African Americans, cardiovascular diseases, middle aged, participatory research, psychological, stress



  1. Jones, Holly J. PhD, RN, CFNP
  2. Norwood, Carolette R. PhD
  3. Bankston, Karen PhD, MSN, FACHE
  4. Bakas, Tamilyn PhD, RN, FAHA, FAAN


Background: Midlife black women are at a high risk for cardiovascular disease and experience higher morbidity and mortality rates. Chronic life stress contributes to the existent cardiovascular-related disparities for midlife black women.


Objectives: The purpose of this qualitative study was to describe stress reduction strategies relevant to midlife black women, identify barriers, and generate ideas for the development of a stress reduction wellness intervention for midlife black women.


Methods: A community advisory board consisting of 11 midlife black women from the Midwest was established and charged with exploring life stress and stress-related issues for women like themselves. The community advisory board was led through a series of focus group discussions using open-ended questions focused on stress reduction strategies used by midlife black women, what kept them from incorporating stress reduction strategies into their daily routines, and what would be helpful in a stress reduction routine. Discussions were audiotaped, transcribed, coded, and analyzed using content analysis.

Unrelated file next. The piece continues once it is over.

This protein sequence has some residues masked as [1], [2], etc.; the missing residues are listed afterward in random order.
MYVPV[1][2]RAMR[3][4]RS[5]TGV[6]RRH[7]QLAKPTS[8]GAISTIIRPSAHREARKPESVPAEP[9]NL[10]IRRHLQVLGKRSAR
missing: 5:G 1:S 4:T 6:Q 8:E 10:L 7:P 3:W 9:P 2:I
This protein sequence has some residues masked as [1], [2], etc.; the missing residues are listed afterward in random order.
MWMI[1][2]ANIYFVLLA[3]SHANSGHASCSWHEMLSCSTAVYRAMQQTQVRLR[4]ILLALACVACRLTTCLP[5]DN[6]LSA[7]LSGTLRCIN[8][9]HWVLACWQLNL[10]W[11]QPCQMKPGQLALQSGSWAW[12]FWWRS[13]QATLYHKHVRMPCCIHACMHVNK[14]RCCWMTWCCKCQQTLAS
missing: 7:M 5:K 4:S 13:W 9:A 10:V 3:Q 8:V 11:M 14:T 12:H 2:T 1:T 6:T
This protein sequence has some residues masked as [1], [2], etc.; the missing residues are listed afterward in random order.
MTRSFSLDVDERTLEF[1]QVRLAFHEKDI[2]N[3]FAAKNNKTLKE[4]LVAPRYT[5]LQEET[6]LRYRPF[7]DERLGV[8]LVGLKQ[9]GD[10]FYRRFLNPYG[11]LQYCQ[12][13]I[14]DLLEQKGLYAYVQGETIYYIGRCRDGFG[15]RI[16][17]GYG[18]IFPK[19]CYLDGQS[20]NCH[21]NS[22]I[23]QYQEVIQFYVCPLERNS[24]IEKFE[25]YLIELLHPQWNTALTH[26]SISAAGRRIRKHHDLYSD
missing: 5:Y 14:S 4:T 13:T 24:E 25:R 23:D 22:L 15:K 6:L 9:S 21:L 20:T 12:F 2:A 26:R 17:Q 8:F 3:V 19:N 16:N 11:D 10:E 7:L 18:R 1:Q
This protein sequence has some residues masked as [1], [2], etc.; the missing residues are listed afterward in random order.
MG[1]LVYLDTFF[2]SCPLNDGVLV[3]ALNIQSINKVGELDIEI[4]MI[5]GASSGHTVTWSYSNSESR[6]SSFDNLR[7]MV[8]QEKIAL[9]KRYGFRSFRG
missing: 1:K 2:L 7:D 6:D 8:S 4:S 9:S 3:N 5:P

Results: Stress reduction strategies identified included exercise, faith and prayer, self-care, sisterhood, volunteerism, and mindfulness. Barriers to adopting stress reduction behaviors included time, finances, physical limitations, health status, health insurance, and guilt. Suggested modes of delivery for an intervention included informative lectures and coaching, demonstration, team sessions, social media, and continued access.


Conclusions: Findings from this study were consistent with those from a preliminary study focused on midlife black women from the West Coast. Recommendations will inform development of a stress reduction wellness intervention for midlife black women.